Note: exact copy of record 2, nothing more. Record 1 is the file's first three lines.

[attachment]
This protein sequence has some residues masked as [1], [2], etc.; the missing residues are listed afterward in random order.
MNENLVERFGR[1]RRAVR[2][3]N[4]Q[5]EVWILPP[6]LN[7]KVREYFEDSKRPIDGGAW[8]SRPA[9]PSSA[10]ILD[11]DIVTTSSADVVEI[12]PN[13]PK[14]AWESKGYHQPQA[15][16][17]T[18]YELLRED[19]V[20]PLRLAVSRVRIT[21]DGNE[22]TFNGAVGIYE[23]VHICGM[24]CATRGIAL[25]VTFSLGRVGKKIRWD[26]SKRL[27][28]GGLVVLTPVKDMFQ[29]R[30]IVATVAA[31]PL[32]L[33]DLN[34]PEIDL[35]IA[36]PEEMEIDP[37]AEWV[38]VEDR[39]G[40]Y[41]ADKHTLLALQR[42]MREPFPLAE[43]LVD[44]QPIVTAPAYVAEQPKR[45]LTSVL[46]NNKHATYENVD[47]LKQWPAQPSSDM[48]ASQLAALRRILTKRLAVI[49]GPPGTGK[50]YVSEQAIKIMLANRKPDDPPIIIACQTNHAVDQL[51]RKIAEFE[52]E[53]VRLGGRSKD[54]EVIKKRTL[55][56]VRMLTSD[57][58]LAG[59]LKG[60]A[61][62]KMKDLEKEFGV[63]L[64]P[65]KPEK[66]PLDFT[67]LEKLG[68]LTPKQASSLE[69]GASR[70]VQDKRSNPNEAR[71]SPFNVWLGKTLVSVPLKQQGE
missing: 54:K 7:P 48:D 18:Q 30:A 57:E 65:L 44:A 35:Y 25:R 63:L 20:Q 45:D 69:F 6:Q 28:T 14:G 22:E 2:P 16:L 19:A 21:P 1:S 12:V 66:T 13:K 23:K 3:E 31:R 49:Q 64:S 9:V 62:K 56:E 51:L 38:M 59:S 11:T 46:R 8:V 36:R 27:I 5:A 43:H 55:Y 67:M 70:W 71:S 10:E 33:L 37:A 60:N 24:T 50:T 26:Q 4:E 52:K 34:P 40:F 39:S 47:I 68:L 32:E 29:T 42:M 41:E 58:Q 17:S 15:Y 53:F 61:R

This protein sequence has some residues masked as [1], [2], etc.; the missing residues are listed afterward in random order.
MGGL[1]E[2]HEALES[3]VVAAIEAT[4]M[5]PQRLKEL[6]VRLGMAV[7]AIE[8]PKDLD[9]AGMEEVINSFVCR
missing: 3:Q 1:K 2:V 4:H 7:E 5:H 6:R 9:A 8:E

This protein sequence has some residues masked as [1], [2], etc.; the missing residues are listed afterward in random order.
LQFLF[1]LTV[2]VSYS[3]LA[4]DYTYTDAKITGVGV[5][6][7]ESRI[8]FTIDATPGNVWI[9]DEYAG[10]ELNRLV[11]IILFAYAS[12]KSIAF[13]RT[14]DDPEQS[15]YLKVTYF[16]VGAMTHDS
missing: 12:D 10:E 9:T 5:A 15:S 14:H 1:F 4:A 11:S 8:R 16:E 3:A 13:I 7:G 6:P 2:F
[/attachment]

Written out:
This protein sequence has some residues masked as [1], [2], etc.; the missing residues are listed afterward in random order.
MGGL[1]E[2]HEALES[3]VVAAIEAT[4]M[5]PQRLKEL[6]VRLGMAV[7]AIE[8]PKDLD[9]AGMEEVINSFVCR
missing: 3:Q 1:K 2:V 4:H 7:E 5:H 6:R 9:A 8:E